Many people are fond of beautiful old paintings that are found in museums. After all, they are so meaningful and creative in nature, it's difficult to keep your eyes off those masterpieces.
However, a recent research has led to the findings that indicate the presence of toxin in the paintings that are loved and cherished by admirers from around the world. A study has been conducted that indirectly led to the conclusion of the museum paintings being poisonous.
Recently, three rare books based on historical topics were obtained by a research group from the University of Southern Denmark. The researchers took those books to understand the content provided in it, which contained Latin texts that were hard to read because of an intense layer of green paint that appeared over the old handwritten alphabets. The motive behind obtaining the books was that the library already discovered that medieval manuscript fragments were used to create covers of the then-books.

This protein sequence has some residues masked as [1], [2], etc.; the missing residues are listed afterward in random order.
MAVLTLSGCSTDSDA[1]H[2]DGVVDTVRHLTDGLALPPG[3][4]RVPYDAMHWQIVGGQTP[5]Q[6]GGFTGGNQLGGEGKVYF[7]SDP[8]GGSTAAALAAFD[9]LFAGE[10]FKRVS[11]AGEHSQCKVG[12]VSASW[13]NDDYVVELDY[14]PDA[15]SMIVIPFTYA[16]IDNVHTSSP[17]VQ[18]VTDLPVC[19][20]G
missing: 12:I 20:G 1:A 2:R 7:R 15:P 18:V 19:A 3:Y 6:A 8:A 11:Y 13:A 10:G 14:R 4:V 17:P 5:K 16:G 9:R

To make the Latin texts readable, the books belonging to the 16th and 17th centuries were taken for micro-XRF examination. This is an X-ray fluorescence analysis that helps in the detection of the chemicals present in the books. It also helps in identifying whether a book has any poisonous quality.
The technique is highly used by the archaeologists and artists while investigating the chemical contents of a piece. During the examination, it was found that these books contain arsenic, which is a naturally occurring metalloid, which basically exist in combination with carbon and hydrogen.
One of the characteristics of arsenic is that its poisonous nature is never lost. The findings took the researchers to focus on the museum paintings as the records depict the impressionist and post-impressionist painters used different forms of the chemical to develop the masterpieces during the industrial production of Paris green.
In fact, not only the museum masterpieces but different materials, including book covers and clothes, may have the Paris green coating that can prove to be harmful for users. It was merely an attempt of the researchers to read those historic pieces, containing Latin texts, which accidentally led to the conclusion about the books being poisonous, thereby leading to the inference that museum paintings, too, possess arsenic content.